This year’s Acre Festival of Alternative Theater takes place in and around the Old City of Acre from September 21-24, during Hol Hamoed Succot. There will be 11 plays in competition, a visit by the Austin Ballet, guest shows and 32 free street-theater events.

Additionally, this year’s day-long seminar dedicated to the memory of theater critic Shosh Avigal will deal with Holocaust theater in Israel, and the Acre Festival artist-in-residence program hosts glass artist H. Lieberman, who will work with locals to create an exhibition of works in glass.

But this year, before the press conference could get underway, Acre mayor Shimon Lankry and festival organizers were confronted by a raucous, rowdy deputation of actors who demanded payment for their work on the festival.

The dispute deferred, new festival artistic director Gil Alon was asked for his views.

“No comment,” he (wisely) said, and moved instead to discussing the competition plays.

“There were 150 submissions that we reduced to a short list of 50, from which the 11 were chosen. I chose what moved and excited me, the theme being new voices in Israeli play writing and interesting theater language.

The content runs the gamut, from the deeply personal to the intensely political. It’s a quivering compass to our lives here.”

The plays include: My Facebook by Ina Eisenberg and Noa Lazerovitch on Facebook relationships that get tricky when the chips are down; PPPPPPP by Aharon Levin and Yaron Edelstein, a black farce on whether or not to nuke a certain ME country; Max by Amit Erez, a voyage into what comprises self from the Essence Theater, an offshoot of the New Acropolis philosophical movement; from the innovative Incubator Theater comes Eyes Shut by Yasha Krieger about life as an audition; The Old Man and the Violinist by Amit Zarka delves into extremes and the distance between them through the relationship of a child and her former pediatrician, now an old man; and Offstage by Ran Behor and Roy Hertz- Russo in which the obscene, that happened offstage in Greek tragedy, is today enacted in front of us – a journey along the Styx, the river that separates life and death.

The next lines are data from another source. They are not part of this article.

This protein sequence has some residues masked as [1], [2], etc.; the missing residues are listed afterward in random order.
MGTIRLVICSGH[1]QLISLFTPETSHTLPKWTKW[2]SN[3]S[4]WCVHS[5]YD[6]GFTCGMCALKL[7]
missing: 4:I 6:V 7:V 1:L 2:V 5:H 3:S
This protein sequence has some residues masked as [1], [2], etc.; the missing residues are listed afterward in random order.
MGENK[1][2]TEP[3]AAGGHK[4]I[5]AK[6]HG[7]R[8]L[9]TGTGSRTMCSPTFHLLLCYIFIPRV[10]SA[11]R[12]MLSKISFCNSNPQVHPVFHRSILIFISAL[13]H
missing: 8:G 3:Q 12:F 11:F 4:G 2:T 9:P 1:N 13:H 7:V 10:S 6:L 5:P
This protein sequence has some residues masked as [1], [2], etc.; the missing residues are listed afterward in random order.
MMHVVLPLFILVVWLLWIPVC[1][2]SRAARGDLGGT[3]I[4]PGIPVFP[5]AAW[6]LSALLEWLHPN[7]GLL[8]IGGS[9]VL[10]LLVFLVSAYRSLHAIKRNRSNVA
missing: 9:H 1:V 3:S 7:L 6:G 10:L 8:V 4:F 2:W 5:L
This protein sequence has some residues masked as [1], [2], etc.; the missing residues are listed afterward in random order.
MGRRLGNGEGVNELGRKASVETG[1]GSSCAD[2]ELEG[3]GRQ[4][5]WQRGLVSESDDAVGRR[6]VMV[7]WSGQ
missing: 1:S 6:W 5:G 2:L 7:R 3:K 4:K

The festival’s most important visitor is The Austin Ballet, and Acre is proud to host the international premiere of the five-act Light by Austin Ballet artistic director Stephen Mills. The ballet, inspired by the events of 9/11, had its premiere in 2005. It promotes the protection of human rights against bigotry and hate. It will play at the Wolfson Auditorium on September 23.

Guest productions include director Norman Issa’s acclaimed Eyes, a tribute to the life and works of Palestinian poet Mahmoud Darwish (1941-2008).

As for street theater, it runs the gamut from the circus arts to fantasy, to performance, installations and even video art, with shows lasting from seven minutes to over an hour, and it’s all free. In particular there’s A-TA-KAI from Spain, strolling players with all kinds of surrealist flying and other critters.

Altogether, apart from the festival, Acre is becoming part of Israel’s cultural landscape in a big way. Next year, for instance, the Israel Opera will come to Acre after its performance at Masada and this year the city’s hosting the International Zimriya (Hebrew song festival), not to mention the annual Arab language monodrama festival, Masrahid.

To facilitate the process, “we’re spending NIS 10 million on infrastructure,” said city development head Dudu Harari, “and NIS 15m. on content.”

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